“The suction feeding system is somewhat similar to how we drink liquid through a straw,” Higham said. “If you poke a hole in the side of your straw it’s not going to work properly.”
Fish researcher Tim Higham explains, “As we predicted, the fish with the mouth injuries exhibited a reduction in the speed at which they were able to draw prey into their mouths. This was the case even though we used barbless hooks, which are less damaging than barbed hooks. Although we don’t yet know how/if this reduction in feeding performance would affect fitness and survivability in nature, we can say that fishing-induced injuries impact the fish’s ability to feed while the mouth is healing. This study emphasizes that catch-and-release is not as simple as removing the hook and all being well, but rather is a complex process that should be studied in more detail.”
This is obviously going to depend on the kind of fish in question. As noted above, the whole suck-in-the-food approach for catfish may simply do them in. But I’m not sure a Northern or Muskie is feeding in exactly the same way. Clearly, more research is needed!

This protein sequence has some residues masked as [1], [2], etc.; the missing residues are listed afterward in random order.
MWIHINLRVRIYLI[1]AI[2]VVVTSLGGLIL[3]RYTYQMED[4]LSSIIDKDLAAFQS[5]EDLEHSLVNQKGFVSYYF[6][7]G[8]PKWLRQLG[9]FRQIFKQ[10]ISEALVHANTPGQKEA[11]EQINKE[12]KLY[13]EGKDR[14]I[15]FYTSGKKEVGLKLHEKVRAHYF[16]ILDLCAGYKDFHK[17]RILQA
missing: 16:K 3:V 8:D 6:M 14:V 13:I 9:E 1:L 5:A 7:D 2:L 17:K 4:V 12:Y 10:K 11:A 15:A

The abstract of the paper:
Fishing is a popular and lucrative sport around the world and, in some cases, may contribute to declining fish stocks. To mediate this problem and maintain fish biomass in aquatic ecosystems, catch-and-release fishing, whereby a fish is caught and immediately released, has been implemented in many countries. It is unclear whether the injuries to the mouth that are caused by the hook have an impact on feeding performance of fishes. Using high-speed video and computational fluid dynamics (CFD), we asked whether injuries around the mouth caused by fishing hooks have a negative impact on suction feeding performance (measured as maximum prey velocity) of the commonly angled marine shiner perch (Cymatogaster aggregata). We hypothesized that fish with mouth injuries would exhibit decreased feeding performance compared with controls. Ten shiner perch were caught using scientific angling and 10 were caught using a seine net. Feeding events were then recorded at 500 frames per second using a high-speed camera. Compared with the control group, maximum prey velocity was significantly lower in the injured group (P<0.01). Maximum gape, time to peak gape, maximum jaw protrusion and predator–prey distance were comparable between the control and injured groups, leading us to conclude that the injury-induced hole in the buccal cavity wall reduced the pressure gradient during mouth expansion, thereby reducing the velocity of water entering the fish's mouth. This was confirmed with our CFD modelling. Fishing injuries in nature are likely to depress feeding performance of fish after they have been released, although it is currently unclear whether this has a significant impact on survival.